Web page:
When gas hit $4 a gallon, Shaun Ripani still drove his Honda Accord to work.
But when his tank hit empty during Charlotte's gas shortage, Ripani began taking the 48x bus to work each day, from his uptown home to an office park near the Northlake Mall.
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Now he has gas again. But he's still taking the bus.
“I have gas now, and it's tough to justify still taking the bus,” said Ripani, a sales engineer. “But it saves me a couple of bucks, it saves more than a gallon a day. It's comforting.”
Ripani is part of what the Charlotte Area Transit System believes is a second gas-driven ridership bump since the start of the summer.
In the first week of September, weekday ridership on the Lynx Blue Line was 15,558. In the last week of September, it had jumped to 16,560, and on Monday and Tuesday it was 17,825.
CATS officials say they are hearing stories about higher bus ridership as well.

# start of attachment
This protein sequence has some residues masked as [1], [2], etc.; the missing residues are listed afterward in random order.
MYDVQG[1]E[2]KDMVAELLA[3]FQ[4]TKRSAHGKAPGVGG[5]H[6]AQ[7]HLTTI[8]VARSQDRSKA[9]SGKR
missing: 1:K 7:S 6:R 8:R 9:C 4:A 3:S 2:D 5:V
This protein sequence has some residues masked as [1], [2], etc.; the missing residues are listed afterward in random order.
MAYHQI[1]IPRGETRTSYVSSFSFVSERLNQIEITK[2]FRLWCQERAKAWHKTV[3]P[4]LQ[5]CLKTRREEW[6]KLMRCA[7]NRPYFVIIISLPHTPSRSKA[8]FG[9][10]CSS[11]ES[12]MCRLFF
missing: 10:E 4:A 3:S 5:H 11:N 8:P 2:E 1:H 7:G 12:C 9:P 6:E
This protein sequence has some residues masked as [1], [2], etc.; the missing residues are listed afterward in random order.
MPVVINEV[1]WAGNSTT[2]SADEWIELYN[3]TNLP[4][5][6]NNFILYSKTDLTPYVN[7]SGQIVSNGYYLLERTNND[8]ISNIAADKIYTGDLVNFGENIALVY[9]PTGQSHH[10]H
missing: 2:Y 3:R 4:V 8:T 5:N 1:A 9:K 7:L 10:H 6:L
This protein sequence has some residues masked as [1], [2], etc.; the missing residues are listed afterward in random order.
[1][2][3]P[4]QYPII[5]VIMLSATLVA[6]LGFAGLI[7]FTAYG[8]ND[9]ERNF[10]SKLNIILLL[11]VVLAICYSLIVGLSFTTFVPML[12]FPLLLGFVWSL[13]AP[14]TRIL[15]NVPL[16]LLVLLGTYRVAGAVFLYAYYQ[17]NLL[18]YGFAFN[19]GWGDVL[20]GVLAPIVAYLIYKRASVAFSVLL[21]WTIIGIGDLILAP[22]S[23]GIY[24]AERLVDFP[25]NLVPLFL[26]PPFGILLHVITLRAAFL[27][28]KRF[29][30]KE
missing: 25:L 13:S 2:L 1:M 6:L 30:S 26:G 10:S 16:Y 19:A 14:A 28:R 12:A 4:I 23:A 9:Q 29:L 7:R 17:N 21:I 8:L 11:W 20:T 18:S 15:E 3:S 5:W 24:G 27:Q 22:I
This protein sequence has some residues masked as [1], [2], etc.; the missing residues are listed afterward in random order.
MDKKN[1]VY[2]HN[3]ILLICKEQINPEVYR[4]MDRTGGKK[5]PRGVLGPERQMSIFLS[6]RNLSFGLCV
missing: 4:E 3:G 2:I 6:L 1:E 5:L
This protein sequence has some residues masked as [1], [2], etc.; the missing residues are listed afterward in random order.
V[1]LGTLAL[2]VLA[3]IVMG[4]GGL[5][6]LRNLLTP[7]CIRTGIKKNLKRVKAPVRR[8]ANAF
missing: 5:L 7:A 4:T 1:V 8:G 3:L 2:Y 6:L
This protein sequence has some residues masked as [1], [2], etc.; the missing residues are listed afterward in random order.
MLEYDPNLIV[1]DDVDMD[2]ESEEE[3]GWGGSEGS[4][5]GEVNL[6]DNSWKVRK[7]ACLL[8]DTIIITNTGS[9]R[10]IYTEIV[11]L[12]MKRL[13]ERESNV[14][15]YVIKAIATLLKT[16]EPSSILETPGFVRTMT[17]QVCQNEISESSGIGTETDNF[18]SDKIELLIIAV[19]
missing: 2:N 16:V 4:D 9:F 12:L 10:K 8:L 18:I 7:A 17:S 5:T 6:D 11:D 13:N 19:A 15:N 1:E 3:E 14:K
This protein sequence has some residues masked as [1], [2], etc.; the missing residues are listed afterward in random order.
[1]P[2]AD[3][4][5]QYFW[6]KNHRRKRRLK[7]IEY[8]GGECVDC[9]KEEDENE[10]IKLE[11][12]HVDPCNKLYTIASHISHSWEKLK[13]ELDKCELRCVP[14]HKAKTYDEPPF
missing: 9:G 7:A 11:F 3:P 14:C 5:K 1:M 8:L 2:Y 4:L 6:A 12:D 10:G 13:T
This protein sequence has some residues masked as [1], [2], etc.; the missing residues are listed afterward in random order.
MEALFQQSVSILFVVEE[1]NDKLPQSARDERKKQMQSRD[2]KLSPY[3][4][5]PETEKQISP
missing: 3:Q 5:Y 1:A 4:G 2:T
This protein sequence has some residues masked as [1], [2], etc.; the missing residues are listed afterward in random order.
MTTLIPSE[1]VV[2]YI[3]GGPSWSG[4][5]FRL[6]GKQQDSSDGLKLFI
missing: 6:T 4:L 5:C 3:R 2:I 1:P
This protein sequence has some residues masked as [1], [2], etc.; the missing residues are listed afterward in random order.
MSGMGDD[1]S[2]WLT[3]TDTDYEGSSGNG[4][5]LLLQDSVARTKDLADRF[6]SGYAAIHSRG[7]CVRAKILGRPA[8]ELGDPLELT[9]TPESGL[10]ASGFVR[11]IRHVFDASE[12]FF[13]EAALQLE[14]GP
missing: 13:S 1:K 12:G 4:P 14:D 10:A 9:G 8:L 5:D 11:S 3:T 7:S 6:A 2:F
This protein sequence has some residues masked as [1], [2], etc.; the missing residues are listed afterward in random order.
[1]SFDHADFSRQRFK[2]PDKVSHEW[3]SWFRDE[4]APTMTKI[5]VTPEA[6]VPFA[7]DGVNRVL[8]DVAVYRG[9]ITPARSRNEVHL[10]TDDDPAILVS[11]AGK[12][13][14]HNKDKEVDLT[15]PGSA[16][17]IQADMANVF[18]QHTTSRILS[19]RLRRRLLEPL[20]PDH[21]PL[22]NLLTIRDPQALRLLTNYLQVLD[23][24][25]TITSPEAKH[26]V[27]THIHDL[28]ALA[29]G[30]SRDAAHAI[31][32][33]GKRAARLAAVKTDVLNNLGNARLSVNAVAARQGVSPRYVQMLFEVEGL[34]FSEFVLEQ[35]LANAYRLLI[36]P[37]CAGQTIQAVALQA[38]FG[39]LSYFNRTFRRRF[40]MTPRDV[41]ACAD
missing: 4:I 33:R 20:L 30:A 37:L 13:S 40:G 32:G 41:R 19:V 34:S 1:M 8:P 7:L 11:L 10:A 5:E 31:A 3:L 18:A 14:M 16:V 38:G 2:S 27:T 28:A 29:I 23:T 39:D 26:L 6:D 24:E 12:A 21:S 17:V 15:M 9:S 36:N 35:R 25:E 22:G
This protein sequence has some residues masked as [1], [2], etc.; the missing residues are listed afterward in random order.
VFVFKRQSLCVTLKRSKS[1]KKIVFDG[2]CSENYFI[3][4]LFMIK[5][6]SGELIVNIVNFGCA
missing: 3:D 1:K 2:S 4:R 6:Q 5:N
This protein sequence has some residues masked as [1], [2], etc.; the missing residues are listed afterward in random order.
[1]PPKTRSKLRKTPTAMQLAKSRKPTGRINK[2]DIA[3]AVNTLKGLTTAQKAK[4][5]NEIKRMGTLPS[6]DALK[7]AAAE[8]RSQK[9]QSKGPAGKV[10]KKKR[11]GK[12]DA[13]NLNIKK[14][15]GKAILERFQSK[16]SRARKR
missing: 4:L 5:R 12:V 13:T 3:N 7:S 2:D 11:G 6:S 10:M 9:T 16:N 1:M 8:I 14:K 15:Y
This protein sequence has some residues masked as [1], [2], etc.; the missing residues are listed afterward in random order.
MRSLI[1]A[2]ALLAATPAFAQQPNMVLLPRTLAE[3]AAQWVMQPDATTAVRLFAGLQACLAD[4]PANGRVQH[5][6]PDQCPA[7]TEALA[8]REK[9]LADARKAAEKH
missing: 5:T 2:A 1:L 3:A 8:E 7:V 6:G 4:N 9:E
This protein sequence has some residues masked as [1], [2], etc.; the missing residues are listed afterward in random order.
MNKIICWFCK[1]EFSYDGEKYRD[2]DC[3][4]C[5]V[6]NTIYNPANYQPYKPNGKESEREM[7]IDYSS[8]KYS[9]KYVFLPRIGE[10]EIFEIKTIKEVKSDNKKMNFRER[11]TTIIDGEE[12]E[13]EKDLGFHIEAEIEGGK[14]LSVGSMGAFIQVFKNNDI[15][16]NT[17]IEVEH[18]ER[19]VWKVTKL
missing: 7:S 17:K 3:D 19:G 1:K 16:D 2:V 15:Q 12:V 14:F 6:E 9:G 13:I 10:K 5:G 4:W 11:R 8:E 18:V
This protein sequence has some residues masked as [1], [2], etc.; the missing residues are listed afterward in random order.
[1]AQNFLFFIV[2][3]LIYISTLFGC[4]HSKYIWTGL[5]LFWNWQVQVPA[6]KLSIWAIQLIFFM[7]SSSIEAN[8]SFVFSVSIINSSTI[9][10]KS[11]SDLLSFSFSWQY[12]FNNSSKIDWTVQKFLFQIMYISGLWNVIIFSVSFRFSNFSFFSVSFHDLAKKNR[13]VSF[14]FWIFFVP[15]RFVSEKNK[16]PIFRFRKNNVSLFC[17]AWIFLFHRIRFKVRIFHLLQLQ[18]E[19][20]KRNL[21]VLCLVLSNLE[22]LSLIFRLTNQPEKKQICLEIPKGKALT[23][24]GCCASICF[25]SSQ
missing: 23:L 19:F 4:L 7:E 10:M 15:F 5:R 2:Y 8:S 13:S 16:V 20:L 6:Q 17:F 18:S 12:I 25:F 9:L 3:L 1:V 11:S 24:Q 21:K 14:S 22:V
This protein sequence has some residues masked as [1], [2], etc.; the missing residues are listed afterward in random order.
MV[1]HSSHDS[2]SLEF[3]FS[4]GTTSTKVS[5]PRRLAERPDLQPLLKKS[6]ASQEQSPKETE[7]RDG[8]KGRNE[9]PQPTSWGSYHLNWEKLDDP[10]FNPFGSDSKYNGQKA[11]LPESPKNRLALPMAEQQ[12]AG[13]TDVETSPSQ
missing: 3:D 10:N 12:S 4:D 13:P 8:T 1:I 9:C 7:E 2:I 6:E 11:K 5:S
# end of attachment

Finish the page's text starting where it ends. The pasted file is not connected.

“One rider saw a new face on the bus and asked them why they were riding. He said he had driven around looking for gas and couldn't find any,” said Olaf Kinard, a CATS marketing official.
Kinard said he expects some to stick with public transportation, even after they've filled up.
In past gas price jumps, CATS has done surveys and found that 67 percent of the customers who used transit continued to use transit. It's unlikely the system's retention rate will be that high after this gas shortage subsides. But CATS has at least one new customer.
“I have already petitioned CATS for a new stop closer to work,” said Ripani. Steve Harrison